Why Digitize KKK Newspapers?

Contributed by Dr. Thomas R. Pegram, Professor of History, Loyola University–Maryland, and author of One Hundred Percent American: The Rebirth and Decline of the Ku Klux Klan in the 1920s.

The degree to which Klan newspapers drew from ordinary currents in American life in the 1920s is stunning. These newspapers detail the extent to which the Klan movement was anchored in American traditions of fraternalism, sociability, business and civic practices. That makes the appeal to exclusivity, the anti-Catholicism, and the assumed white Protestant ownership of American institutions that are also apparent in Klan newspapers so powerful.

The Klan newspapers of the 1920s are a reminder of how current divisions over immigration, race, and citizenship are deeply embedded in American history.

Sentiments that are now considered radical or located on the fringes of American society actually existed side by side with mainstream American beliefs and practices. Openly bigoted and reckless publications such as Colonel Mayfield’s Weekly contrast in style with more conventional publications such as the versions of the Fiery Cross that appeared across the Midwest, but all Klan newspapers shared the same bedrock beliefs that American democracy existed for only white Protestant Americans. Some, like Chicago’s Dawn offered frank denunciations of ethnic and Catholic Americans that reveal the extent to which American pluralism was contradicted by American tribalism. The Klan newspapers of the 1920s are a reminder of how current divisions over immigration, race, and citizenship are deeply embedded in American history.


Top Image: From The Badger American, March 1924. KKK Newspapers database.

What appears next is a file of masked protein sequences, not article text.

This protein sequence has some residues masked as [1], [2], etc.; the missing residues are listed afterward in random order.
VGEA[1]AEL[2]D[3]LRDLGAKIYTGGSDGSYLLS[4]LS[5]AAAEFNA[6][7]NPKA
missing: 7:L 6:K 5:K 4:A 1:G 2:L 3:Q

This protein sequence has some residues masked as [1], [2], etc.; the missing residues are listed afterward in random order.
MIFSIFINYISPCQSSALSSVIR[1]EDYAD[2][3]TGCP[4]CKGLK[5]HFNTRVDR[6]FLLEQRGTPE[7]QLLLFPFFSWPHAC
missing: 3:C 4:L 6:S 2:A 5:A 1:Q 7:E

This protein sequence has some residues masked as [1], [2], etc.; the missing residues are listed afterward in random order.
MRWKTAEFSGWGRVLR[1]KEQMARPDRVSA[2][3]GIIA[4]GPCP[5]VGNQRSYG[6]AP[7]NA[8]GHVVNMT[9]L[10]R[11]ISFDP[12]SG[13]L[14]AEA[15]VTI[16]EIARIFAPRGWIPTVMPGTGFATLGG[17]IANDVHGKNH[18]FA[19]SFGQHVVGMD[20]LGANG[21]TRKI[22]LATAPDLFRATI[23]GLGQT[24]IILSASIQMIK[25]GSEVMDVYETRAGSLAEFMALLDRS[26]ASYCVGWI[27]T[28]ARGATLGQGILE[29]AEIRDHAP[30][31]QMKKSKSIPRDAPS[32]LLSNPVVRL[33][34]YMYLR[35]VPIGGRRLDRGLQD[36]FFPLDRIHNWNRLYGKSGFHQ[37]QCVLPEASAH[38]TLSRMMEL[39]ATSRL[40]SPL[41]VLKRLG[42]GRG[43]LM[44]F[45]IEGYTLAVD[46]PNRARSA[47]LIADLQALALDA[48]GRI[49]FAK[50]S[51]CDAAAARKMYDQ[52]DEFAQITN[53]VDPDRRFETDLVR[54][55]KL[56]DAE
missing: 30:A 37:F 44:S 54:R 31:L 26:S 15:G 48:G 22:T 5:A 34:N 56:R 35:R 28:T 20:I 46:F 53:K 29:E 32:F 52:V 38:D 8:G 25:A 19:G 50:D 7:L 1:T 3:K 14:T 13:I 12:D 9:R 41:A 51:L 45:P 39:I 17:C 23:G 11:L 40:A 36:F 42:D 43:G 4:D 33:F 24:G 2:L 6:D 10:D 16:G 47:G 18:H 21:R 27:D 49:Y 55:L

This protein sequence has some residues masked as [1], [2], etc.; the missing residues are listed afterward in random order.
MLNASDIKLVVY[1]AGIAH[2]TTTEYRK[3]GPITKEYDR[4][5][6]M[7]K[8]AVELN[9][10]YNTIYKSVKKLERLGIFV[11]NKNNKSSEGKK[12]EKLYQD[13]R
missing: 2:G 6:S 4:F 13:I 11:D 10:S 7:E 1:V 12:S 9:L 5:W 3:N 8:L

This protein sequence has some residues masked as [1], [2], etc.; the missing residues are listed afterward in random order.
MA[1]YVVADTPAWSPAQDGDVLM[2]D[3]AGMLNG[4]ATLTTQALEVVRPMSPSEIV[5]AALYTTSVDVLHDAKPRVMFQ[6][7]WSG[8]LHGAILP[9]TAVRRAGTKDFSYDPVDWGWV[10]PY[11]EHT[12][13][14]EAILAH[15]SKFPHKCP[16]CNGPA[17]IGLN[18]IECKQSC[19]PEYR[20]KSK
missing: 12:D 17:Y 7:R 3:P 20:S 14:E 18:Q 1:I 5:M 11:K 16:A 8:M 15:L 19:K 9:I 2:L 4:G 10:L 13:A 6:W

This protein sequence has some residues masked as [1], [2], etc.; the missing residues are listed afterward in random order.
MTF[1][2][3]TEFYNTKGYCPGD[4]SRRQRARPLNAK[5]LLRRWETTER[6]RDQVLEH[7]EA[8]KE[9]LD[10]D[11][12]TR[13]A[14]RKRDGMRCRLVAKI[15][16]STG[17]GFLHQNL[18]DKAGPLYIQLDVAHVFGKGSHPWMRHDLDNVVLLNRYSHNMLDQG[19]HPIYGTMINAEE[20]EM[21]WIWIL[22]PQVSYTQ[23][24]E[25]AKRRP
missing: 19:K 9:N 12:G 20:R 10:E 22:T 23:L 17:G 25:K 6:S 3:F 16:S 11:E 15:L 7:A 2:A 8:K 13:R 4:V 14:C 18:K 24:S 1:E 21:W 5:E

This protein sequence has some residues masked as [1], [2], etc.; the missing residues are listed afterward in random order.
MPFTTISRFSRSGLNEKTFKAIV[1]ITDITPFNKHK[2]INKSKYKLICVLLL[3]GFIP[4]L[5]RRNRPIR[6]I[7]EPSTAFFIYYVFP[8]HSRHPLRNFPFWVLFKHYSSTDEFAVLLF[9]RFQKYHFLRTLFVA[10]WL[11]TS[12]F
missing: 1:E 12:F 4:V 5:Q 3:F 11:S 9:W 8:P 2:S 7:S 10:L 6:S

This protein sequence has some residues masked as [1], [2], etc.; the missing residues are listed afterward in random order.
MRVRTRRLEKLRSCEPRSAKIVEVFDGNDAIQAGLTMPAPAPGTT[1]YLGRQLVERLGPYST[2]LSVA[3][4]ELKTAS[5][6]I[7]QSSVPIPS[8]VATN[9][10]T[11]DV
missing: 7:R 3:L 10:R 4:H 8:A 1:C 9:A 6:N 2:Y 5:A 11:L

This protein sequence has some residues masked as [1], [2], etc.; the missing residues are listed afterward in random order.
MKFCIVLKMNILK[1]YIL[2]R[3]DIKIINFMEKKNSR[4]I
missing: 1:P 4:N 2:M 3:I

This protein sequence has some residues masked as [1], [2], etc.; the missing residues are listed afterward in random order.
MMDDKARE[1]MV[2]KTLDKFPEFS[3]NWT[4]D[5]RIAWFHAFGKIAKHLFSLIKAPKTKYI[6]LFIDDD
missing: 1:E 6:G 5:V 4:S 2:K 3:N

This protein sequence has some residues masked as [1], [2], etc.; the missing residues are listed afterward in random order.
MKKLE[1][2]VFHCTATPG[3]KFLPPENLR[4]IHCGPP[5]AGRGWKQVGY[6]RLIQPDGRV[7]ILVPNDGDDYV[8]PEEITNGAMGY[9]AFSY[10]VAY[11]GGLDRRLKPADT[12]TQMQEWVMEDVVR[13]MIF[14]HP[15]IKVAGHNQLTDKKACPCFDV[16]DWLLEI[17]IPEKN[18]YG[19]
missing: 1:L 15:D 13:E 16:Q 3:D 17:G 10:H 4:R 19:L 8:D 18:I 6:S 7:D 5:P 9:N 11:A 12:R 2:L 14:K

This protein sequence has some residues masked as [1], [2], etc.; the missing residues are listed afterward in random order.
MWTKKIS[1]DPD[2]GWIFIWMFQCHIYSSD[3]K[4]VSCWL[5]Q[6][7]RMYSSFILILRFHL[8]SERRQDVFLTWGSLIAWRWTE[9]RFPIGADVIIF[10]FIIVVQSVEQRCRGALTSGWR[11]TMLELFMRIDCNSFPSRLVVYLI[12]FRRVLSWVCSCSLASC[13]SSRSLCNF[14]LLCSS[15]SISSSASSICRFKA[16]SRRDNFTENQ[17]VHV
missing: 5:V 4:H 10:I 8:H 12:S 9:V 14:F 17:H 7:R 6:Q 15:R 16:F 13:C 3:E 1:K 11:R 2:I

Gleeson Zine Library: a new collection

The Gleeson Library has a new, small (but growing!) collection of zines.  What are zines?  Zines are self published magazines.  They are a great means of self expression for artists, writers, and anyone passionate about a topic.  Zines are created in a variety of ways with drawings, comics, collage, hand written, or typed text.  They are typically produced with a limited number of copies and are often just run off on a photocopier.  Because they are self published they can make a space for marginalized voices to be heard.  Common themes include art, poetry, comics, short stories, memoir, cultural criticism, politics, and social commentary.

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The new Gleeson Zine Library is located on the second floor in the big reading room near the front of the Library.  We have zines on a variety of topics with some emphasis on social justice and critical theory.  Anyone in the USF community can check out the zines for 30 days, and they can be renewed up to 3 times.

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We are planning a few workshops on zine making and are looking for ways to partner with USF classes and groups. Keep a lookout here for upcoming events! We encourage submissions by members of the USF community.

More information at the Gleeson Zine Library Guide

A new look for the database list

The database list at Gleeson Library has a new look! Find it from the home page:
Search > Databases and on the Databases page, click “A to Z List of Databases.” Here you will see the treasure trove of electronic resources.

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click to see a larger view

Search by subject

Discover a subject-specific database beyond your old favorites.

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click to see a larger view

Search by type

Looking for a particular kind of content? Narrow in on specific types of research studies, data, and other resources.

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Click to see a larger view

Search for a keyword

Do you remember part of a title or something about a database’s contents? Use the search box.

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Click to see a larger view

** Perhaps you can’t remember what it’s called but you know who publishes it. Give the Vendor menu a try.